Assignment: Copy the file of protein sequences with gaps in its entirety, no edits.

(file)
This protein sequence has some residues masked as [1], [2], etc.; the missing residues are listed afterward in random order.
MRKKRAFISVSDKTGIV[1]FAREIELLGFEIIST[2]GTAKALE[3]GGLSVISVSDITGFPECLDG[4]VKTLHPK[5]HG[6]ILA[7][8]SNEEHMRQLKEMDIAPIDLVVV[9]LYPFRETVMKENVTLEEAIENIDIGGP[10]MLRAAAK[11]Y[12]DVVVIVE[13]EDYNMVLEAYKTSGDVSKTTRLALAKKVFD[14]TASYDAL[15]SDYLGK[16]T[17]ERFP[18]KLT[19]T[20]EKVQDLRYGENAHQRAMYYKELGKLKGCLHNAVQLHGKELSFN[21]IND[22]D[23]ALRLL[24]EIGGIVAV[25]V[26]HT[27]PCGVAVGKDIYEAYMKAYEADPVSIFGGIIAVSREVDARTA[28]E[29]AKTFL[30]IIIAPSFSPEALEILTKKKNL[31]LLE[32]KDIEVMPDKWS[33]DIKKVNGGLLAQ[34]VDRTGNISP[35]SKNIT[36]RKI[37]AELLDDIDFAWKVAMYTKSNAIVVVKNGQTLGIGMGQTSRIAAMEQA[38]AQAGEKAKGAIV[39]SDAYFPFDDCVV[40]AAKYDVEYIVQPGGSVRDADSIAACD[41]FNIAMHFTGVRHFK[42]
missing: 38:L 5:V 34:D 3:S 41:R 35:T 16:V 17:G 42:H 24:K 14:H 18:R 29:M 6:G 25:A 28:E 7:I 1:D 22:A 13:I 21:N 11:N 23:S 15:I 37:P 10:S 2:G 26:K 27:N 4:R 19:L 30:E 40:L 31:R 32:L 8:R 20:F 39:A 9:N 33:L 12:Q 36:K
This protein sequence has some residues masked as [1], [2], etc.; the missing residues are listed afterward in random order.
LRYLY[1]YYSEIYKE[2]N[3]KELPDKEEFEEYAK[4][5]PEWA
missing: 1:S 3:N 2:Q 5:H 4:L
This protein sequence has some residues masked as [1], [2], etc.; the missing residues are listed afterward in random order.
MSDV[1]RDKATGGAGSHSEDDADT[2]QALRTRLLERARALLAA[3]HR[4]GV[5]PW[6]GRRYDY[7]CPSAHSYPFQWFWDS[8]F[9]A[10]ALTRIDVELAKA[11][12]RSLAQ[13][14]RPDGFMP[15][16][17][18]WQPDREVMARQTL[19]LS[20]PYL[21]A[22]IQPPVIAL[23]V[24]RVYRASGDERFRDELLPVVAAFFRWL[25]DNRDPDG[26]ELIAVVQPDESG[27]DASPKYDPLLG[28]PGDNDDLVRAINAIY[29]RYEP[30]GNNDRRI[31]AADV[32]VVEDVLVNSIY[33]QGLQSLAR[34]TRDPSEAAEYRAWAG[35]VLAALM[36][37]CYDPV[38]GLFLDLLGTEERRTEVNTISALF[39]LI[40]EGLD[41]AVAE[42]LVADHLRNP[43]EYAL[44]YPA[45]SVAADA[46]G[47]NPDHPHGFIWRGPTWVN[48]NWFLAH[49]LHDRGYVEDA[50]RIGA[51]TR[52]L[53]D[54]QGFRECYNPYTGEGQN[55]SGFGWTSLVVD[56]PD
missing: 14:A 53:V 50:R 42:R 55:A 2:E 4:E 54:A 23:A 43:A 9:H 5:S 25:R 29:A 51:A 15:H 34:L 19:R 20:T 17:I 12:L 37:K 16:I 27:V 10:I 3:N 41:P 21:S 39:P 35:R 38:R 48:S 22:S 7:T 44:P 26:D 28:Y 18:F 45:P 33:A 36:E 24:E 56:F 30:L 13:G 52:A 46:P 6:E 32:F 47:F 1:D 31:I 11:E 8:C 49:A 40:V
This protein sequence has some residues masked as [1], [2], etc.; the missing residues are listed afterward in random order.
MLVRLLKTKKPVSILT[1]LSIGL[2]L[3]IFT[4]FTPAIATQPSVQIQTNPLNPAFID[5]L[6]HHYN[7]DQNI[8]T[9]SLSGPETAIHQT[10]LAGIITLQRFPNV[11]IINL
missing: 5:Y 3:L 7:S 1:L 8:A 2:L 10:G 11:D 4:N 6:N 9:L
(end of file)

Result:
This protein sequence has some residues masked as [1], [2], etc.; the missing residues are listed afterward in random order.
MRKKRAFISVSDKTGIV[1]FAREIELLGFEIIST[2]GTAKALE[3]GGLSVISVSDITGFPECLDG[4]VKTLHPK[5]HG[6]ILA[7][8]SNEEHMRQLKEMDIAPIDLVVV[9]LYPFRETVMKENVTLEEAIENIDIGGP[10]MLRAAAK[11]Y[12]DVVVIVE[13]EDYNMVLEAYKTSGDVSKTTRLALAKKVFD[14]TASYDAL[15]SDYLGK[16]T[17]ERFP[18]KLT[19]T[20]EKVQDLRYGENAHQRAMYYKELGKLKGCLHNAVQLHGKELSFN[21]IND[22]D[23]ALRLL[24]EIGGIVAV[25]V[26]HT[27]PCGVAVGKDIYEAYMKAYEADPVSIFGGIIAVSREVDARTA[28]E[29]AKTFL[30]IIIAPSFSPEALEILTKKKNL[31]LLE[32]KDIEVMPDKWS[33]DIKKVNGGLLAQ[34]VDRTGNISP[35]SKNIT[36]RKI[37]AELLDDIDFAWKVAMYTKSNAIVVVKNGQTLGIGMGQTSRIAAMEQA[38]AQAGEKAKGAIV[39]SDAYFPFDDCVV[40]AAKYDVEYIVQPGGSVRDADSIAACD[41]FNIAMHFTGVRHFK[42]
missing: 38:L 5:V 34:D 3:S 41:R 35:T 16:V 17:G 42:H 24:K 14:H 18:R 29:M 6:G 25:A 28:E 7:I 1:D 22:A 13:I 21:N 11:N 23:S 15:I 37:P 10:S 2:G 26:K 27:N 4:R 19:L 30:E 40:L 31:R 32:L 8:R 20:F 39:A 9:N 33:L 12:Q 36:K
This protein sequence has some residues masked as [1], [2], etc.; the missing residues are listed afterward in random order.
LRYLY[1]YYSEIYKE[2]N[3]KELPDKEEFEEYAK[4][5]PEWA
missing: 1:S 3:N 2:Q 5:H 4:L
This protein sequence has some residues masked as [1], [2], etc.; the missing residues are listed afterward in random order.
MSDV[1]RDKATGGAGSHSEDDADT[2]QALRTRLLERARALLAA[3]HR[4]GV[5]PW[6]GRRYDY[7]CPSAHSYPFQWFWDS[8]F[9]A[10]ALTRIDVELAKA[11][12]RSLAQ[13][14]RPDGFMP[15][16][17][18]WQPDREVMARQTL[19]LS[20]PYL[21]A[22]IQPPVIAL[23]V[24]RVYRASGDERFRDELLPVVAAFFRWL[25]DNRDPDG[26]ELIAVVQPDESG[27]DASPKYDPLLG[28]PGDNDDLVRAINAIY[29]RYEP[30]GNNDRRI[31]AADV[32]VVEDVLVNSIY[33]QGLQSLAR[34]TRDPSEAAEYRAWAG[35]VLAALM[36][37]CYDPV[38]GLFLDLLGTEERRTEVNTISALF[39]LI[40]EGLD[41]AVAE[42]LVADHLRNP[43]EYAL[44]YPA[45]SVAADA[46]G[47]NPDHPHGFIWRGPTWVN[48]NWFLAH[49]LHDRGYVEDA[50]RIGA[51]TR[52]L[53]D[54]QGFRECYNPYTGEGQN[55]SGFGWTSLVVD[56]PD
missing: 14:A 53:V 50:R 42:R 55:A 2:E 4:E 54:A 23:A 43:A 9:H 5:S 25:R 29:A 51:A 15:H 34:L 19:R 20:T 17:I 12:L 37:K 16:I 27:V 10:I 3:N 41:P 21:S 39:P 35:R 38:R 48:S 22:S 7:T 44:P 26:D 28:Y 18:F 45:P 33:A 36:E 24:E 56:F 30:L 13:G 52:A 46:P 6:E 32:F 47:F 1:D 31:I 11:E 8:C 49:A 40:V
This protein sequence has some residues masked as [1], [2], etc.; the missing residues are listed afterward in random order.
MLVRLLKTKKPVSILT[1]LSIGL[2]L[3]IFT[4]FTPAIATQPSVQIQTNPLNPAFID[5]L[6]HHYN[7]DQNI[8]T[9]SLSGPETAIHQT[10]LAGIITLQRFPNV[11]IINL
missing: 5:Y 3:L 7:S 1:L 8:A 2:L 10:G 11:D 4:N 6:N 9:L